Tony de Peltrie

Tony de Peltrie, directed by
Pierre Lachapelle, Philippe Bergeron,
Pierre Robidoux and Daniel Langlois,
is considered the godfather of all
CGI characters.
Press Clippings
In the mid 80's, four kids barely out of school directed Tony de Peltrie, a computer-animated short that took the animation world by storm and revolutionized the film industry.

Produced by Pierre Lachapelle, and directed by Lachapelle, Philippe Bergeron, Pierre Robidoux and Daniel Langlois, Tony de Peltrie premiered as the closing film of Siggraph'85 - the largest computer animation festival in the world.

As the lights dimmed, and Tony's wonderfully sad eyes first appeared on the screen, the stunned audience fell silent. They were witnessing history. For the first time, a computer-animated human character was expressing emotions. The following week, Time Magazine concluded a two-page article on the festival with these words:

"But the biggest ovations last week were reserved for. Tony de Peltrie. Created by a design team from the University of Montreal, it depicts a once famous musician. tickling the keys and tapping his white leather shoes to the beat of his memories. De Peltrie looks and acts human; his fingers and facial expressions are soft, lifelike and wonderfully appealing.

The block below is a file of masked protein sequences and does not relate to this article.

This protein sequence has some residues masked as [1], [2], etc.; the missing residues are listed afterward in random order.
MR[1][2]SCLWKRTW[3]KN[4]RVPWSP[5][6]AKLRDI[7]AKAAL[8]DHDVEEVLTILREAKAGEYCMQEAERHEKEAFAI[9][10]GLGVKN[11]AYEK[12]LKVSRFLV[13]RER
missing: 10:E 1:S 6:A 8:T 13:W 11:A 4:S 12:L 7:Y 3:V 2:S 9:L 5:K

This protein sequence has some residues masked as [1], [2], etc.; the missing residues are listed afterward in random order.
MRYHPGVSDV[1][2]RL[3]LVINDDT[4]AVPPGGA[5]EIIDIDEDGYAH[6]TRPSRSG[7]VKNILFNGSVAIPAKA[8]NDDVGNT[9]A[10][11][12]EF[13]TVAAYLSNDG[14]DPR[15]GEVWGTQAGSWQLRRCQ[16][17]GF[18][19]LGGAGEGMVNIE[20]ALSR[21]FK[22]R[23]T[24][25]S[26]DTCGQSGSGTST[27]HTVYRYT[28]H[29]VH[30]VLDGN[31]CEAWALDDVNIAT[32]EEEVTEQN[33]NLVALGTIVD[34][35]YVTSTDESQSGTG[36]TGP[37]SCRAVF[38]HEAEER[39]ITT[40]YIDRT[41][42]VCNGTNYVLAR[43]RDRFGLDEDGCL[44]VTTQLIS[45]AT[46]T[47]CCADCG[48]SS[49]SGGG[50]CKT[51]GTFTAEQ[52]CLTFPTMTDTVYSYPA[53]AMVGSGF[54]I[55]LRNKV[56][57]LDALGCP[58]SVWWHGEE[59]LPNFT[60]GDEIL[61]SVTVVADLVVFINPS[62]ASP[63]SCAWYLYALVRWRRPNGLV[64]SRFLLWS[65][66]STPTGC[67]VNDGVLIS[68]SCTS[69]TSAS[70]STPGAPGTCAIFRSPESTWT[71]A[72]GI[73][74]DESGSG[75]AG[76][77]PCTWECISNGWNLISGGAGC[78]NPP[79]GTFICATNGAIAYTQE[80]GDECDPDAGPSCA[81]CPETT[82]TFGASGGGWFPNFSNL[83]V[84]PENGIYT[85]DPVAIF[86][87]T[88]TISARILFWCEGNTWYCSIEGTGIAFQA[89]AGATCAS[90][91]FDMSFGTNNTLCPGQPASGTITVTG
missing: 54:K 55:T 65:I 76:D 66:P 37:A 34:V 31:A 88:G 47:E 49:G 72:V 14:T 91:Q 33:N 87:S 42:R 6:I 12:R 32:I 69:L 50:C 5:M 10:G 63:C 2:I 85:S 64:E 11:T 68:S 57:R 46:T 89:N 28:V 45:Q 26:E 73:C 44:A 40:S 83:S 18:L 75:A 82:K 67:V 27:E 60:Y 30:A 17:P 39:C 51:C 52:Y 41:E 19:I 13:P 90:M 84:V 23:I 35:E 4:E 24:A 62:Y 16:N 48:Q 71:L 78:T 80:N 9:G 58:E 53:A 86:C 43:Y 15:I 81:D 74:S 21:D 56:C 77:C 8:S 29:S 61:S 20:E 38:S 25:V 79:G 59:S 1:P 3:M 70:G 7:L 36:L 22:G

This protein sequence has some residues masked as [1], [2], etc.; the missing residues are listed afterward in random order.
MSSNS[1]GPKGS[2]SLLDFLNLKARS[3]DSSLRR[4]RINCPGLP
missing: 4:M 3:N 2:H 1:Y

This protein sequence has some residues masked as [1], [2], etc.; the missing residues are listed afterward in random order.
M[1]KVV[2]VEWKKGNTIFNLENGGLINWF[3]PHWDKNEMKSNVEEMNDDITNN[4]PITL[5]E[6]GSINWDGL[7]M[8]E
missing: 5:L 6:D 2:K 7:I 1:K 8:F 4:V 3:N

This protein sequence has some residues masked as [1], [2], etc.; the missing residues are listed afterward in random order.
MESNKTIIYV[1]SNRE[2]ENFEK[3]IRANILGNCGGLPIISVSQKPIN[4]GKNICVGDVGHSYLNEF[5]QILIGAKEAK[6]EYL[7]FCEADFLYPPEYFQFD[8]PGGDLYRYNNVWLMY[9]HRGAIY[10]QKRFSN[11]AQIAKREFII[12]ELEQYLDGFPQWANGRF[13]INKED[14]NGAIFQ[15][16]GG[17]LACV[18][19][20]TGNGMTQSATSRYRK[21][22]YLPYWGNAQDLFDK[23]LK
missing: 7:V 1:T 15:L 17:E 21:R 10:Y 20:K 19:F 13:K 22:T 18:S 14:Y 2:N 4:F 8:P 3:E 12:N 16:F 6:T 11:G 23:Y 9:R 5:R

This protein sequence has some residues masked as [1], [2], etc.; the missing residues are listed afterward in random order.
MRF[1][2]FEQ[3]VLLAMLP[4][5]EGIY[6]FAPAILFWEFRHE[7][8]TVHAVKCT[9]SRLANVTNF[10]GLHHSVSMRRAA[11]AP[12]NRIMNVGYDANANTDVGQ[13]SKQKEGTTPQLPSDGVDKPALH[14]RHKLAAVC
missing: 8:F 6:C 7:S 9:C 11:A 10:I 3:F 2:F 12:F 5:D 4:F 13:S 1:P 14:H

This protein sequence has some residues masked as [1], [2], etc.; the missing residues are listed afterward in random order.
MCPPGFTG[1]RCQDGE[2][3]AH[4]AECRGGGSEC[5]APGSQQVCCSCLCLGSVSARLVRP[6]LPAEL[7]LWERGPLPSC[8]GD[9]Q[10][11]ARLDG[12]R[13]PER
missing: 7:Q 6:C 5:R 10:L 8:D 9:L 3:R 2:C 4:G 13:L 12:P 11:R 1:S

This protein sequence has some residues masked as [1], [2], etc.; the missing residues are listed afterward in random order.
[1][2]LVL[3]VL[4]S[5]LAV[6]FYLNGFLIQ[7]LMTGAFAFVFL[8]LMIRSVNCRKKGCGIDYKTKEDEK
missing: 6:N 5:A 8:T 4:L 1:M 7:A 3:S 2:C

In creating De Peltrie, the Montreal team may have achieved a breakthrough: a digitized character with whom a human audience can identify."

-- Phillip Elmer-DeWitt, Time Magazine, August 5 th, 1985

John Lasseter, one of the festival's judges and future director of Toy Story, Toy Story 2, and A Bug's Life, declared: "Years from now Tony de Peltrie will be looked upon as the landmark piece, where real, fleshy characters were first animated by computer." (Maclean's, September 9 th, 1985)

The short went on to win over twenty international awards, and was featured in hundreds of magazines all over the world. Today, Tony de Peltrie is considered to be the godfather of CGI characters.